Posted By News On April 11, 2015 - 4:09pm
When a meteor strikes the earth, the havoc above ground is obvious, but the details of what happens below ground are harder to see. Duke University physicists have developed techniques that enable them to simulate high-speed impacts in artificial soil and sand in the lab, and then watch what happens underground close-up, in super slow motion.
They report that materials like soil and sand actually get stronger when they are struck harder.
Posted By News On April 11, 2015 - 2:51pm
Indoor radon levels in Pennsylvania have been slowly rising since 2004, around the time that unconventional natural gas development using hydraulic fracturing (“fracking”) began in the state. In our new study published in Environmental Health Perspectives, we found three pieces of evidence that there may be a link between unconventional natural gas development and indoor radon levels across the state.
Posted By News On April 10, 2015 - 8:07pm
Many scientists have studied fossils from gigantic marine lizards called mosasaurs that lived at the time of the dinosaurs and flourished in ancient seas, but little is known about aspects of their breeding and birth. Investigators have gained new insights from young mosasaur specimens collected over 100 years ago that had previously been thought to belong to ancient marine birds.
Posted By News On April 12, 2015 - 6:56pm
Most of today's anticancer drugs target the DNA or proteins in tumor cells, but a new discovery by University of California, Berkeley, scientists unveils a whole new set of potential targets: the RNA intermediaries between DNA and proteins.
Posted By News On April 12, 2015 - 3:44pm
Uninsured cancer patients are asked to pay anywhere from 2 to 43 times what Medicare would pay for chemotherapy drugs, according to a new paper. Uninsured patients who did not negotiate the billed amounts could expect to pay $6,711 for an infusion of the colorectal cancer drug oxaliplatin. However, Medicare and private health plans only pay $3,090 and $3,616 for the same drug, respectively.
Posted By News On April 12, 2015 - 3:36pm
Melanoma, an aggressive form of skin cancer, has been increasing in incidence in adults over the past 40 years. Pediatric melanoma is rare (5-6 children per million) but some studies indicate that incidence has been increasing. In a new study scheduled for publication in The Journal of Pediatrics, researchers found that the incidence of pediatric melanoma in the United States actually has decreased from 2004-2010.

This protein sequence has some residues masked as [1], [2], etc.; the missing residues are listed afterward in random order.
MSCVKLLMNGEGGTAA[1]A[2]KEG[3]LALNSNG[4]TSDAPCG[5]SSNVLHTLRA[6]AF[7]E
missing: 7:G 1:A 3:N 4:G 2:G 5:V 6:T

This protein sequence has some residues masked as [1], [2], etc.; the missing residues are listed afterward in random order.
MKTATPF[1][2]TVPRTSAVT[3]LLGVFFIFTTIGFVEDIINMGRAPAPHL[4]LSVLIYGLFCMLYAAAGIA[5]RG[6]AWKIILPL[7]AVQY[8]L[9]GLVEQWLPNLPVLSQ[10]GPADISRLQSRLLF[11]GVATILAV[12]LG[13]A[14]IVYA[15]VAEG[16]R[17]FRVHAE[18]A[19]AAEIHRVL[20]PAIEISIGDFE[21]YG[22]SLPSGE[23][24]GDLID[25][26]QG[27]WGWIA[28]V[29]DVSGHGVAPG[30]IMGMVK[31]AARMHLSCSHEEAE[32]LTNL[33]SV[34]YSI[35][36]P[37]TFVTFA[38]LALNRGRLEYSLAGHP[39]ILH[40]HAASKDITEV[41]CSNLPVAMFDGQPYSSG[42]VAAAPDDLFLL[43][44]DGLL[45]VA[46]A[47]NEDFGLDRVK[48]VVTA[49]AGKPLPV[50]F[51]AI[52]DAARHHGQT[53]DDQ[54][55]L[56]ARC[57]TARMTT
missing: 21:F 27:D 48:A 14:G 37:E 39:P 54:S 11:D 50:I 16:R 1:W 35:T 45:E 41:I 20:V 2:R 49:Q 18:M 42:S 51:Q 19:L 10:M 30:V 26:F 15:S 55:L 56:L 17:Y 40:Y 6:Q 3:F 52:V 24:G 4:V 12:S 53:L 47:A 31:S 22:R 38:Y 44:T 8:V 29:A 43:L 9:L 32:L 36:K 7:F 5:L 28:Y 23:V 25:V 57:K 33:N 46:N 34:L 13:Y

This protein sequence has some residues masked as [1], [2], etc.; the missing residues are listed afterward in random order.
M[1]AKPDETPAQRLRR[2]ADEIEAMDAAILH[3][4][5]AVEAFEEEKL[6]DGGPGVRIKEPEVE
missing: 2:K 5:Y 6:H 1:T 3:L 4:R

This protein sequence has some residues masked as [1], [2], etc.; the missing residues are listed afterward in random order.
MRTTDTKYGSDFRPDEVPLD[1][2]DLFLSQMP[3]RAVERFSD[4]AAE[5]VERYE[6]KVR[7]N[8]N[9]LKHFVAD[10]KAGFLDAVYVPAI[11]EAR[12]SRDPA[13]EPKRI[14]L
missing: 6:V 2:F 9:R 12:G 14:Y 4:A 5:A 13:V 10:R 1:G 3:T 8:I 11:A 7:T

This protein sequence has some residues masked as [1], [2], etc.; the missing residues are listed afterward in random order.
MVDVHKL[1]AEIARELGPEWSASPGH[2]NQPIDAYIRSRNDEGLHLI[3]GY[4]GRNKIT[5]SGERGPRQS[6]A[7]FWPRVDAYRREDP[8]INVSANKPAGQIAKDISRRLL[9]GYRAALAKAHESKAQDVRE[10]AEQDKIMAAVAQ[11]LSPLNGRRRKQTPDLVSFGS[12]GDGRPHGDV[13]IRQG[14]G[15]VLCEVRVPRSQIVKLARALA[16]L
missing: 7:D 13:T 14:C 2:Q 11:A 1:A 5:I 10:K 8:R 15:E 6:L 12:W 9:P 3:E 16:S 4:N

Posted By News On April 11, 2015 - 4:03pm
The Affordable Care Act (ACA) simultaneously forced young people to have health insurance and then forced insurance companies to allow them to stay on their parental policies until age 26 but the young people least likely to have it before still don't, according to a paper in the Journal of the American College of Surgeons.
Posted By News On April 11, 2015 - 1:32am
Human norovirus may infect our canine companions. That raises the possibility of dog-to-human transmission, said first author Sarah Caddy, VetMB, PhD, MRCVS, a veterinarian and PhD student at the University of Cambridge, and Imperial College, London, UK.
Norovirus is the leading cause of food-borne illness in the United States, according to the Centers for Disease Control and Prevention (CDC).
Posted By News On April 10, 2015 - 6:36pm
Making small, consistent changes to the types of protein- and carbohydrate-rich foods we eat may have a big impact on long-term weight gain, according to a new study led by researchers at the Friedman School of Nutrition Science & Policy at Tufts University. The results were published on-line this week in The American Journal of Clinical Nutrition.
Posted By News On April 10, 2015 - 6:23pm
In 2012, PennFuture issued a report identifying fossil fuel tax credits in Pennsylvania totaling $2.9 billion, at the time roughly 10 percent of the state budget.
The environmental lobbying group has updated that report and the current dollar amount of tax incentives for the highly-profitable, mature fossil fuel industry continues to balloon at a time when the state faces a $1.5 billion budget shortfall and investment in emerging renewable energy industries are at fractional levels.
The new Senate looks to be no better than when Democrats were in charge, they note.